How to Lobby your MPP
(Adapted from OPSEU Course: Building Your Community through Political Action)
Lobbying is something anyone can do. Lobbying is simply informing politicians of your concerns and OPSEU’s concerns, and holding them accountable to do something about them.
Lobbying also reminds politicians that they work for us, and that their actions on the issues we care about will directly affect their future chances at re-election.
Things to keep in mind
- All politicians can and should be lobbied. It’s part of their job.
- It is a politician’s duty to know what their constituents think and to acquaint themselves with all sides of an issue.
- Those politicians who are friendly to our position may give us more time. However, even a PC MPP can be affected by a direct approach that includes forceful arguments about the need for public services and the harmful effects of privatization and cuts.
- You do not have to know everything about an issue to lobby. Concentrate on the how the issue affects us, our families, our members and our communities.
Eight easy steps that make you an expert lobbyist
Step One: Research the issue
Read any materials OPSEU has developed for your specific lobbying/bargaining campaign. But remember: you don’t have to be an expert to share your point of view with a politician.
Step Two: Make the appointment
Make an appointment with your MPP by calling their constituency office. You will likely need to tell them ahead of time the names of the people who will be attending the meeting. Politely insist on meeting with the MPP themself if their constituency assistant tries to schedule you to meet with an assistant instead. Your MPP should be willing to meet with their constituents.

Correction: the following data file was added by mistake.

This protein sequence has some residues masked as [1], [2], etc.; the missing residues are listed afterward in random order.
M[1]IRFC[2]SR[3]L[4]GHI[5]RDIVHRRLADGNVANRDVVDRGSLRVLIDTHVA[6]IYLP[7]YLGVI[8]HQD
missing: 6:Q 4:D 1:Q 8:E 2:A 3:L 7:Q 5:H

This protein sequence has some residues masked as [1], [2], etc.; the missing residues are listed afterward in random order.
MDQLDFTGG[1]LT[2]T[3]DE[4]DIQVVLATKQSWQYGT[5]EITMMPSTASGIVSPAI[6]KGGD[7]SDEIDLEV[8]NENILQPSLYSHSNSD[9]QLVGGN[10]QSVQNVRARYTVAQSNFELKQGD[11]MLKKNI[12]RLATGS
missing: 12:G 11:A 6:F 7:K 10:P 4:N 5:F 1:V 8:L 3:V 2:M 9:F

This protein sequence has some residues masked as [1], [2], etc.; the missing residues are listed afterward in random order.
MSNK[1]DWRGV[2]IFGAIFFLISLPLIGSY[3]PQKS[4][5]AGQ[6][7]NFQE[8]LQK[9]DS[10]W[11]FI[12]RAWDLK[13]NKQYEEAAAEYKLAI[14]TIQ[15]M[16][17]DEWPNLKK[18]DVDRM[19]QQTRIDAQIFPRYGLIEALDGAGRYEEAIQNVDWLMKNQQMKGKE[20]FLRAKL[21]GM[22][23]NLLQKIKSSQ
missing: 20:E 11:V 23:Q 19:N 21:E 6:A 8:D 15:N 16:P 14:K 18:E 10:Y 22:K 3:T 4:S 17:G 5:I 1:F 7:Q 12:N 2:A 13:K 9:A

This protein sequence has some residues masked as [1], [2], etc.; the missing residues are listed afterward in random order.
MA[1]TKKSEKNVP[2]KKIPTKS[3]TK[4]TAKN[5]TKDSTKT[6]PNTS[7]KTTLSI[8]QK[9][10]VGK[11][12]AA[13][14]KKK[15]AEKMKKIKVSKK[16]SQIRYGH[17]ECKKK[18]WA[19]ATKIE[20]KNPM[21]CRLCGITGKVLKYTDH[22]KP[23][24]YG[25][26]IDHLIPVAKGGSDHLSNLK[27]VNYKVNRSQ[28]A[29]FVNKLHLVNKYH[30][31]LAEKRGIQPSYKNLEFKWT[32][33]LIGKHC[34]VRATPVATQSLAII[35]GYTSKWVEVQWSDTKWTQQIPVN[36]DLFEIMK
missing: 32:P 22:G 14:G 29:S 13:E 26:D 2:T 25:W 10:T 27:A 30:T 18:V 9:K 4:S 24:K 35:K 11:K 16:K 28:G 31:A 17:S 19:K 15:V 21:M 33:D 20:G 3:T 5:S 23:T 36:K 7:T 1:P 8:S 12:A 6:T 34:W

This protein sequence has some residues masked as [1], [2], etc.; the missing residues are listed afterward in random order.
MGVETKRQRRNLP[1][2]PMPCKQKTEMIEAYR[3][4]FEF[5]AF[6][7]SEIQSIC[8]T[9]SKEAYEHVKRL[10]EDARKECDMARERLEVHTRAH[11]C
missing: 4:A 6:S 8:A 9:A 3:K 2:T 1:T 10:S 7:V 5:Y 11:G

Step Three: Preparing for the meeting
Prepare your talking points ahead of time by filling out the “Talking Points for Visits with MPPs” sheet, and bring it with you to the meeting. Make sure you create a list of specific actions you are asking your MPP to take on the issue.
Get together with others attending the meeting an hour before the appointment. Choose a lead spokesperson. Make sure someone is assigned to take notes. Decide what each person will talk about and which personal stories could best illustrate your points.
Try to bring a directly-affected member to speak about their experience. This will help the politician understand the importance of the issue even more.
Step Four: Introductions
Once in your politician’s office, make introductions and specify your role in OPSEU and where you work.
Step Four: Bring campaign literature to leave behind
Bring any campaign literature available and use it for key speaking points along with your “Talking Points” sheet. Give the politician a copy of any flyers OPSEU may have created for the campaign. (Do not give them your personal talking points notes.)
Step Five: Share personal stories
Share personal experiences that put a human face on the issue. The facts are important but your personal stories about what real people are facing will have the most impact.
Step Six: Ask for a commitment or specific action
Ask your MPP to commit to specific actions you want them to take on the issue. Examples include raising your concerns in caucus, with the Minister, Party leader, making a public statement of support, etc.
Write down anything they commit to doing. Record anything they have refused to commit to doing. Ask them to let you know once they have taken the action.
End the meeting by thanking them for their time.
Meet with your group briefly after the meeting. Discuss how it went. Record your impressions. Forward them with your notes to the person coordinating the lobby. Decide together who will follow up with the MPP, how, and when.
Keep in touch with your MPP. Send a thank-you note. Follow up with them on any commitments they have made and any unanswered questions.
Forget your fears
People often feel intimidated before they meet with politicians. Don’t be. You know more about labour rights, poverty issues, and public services than they ever will. If you don’t know the answer to a question, say that you will get back to them with the information. Make sure you get back to them, and expect them to do the same if they can’t answer one of your questions!
Experienced lobbyists will tell you that once you start a meeting with a politician, the “mystery” that surrounds them quickly disappears. They are just ordinary people doing their job. They are often very responsive to the voters. Voters are the people who can affect their future!
Let’s get lobbying!
There is no more important time than now to lobby your MPP. Don’t feel like it’s useless to lobby a PC MPP. Pressuring Doug Ford’s backbenchers and ministers in their own backyards is worthwhile, both in the streets and in their constituency offices.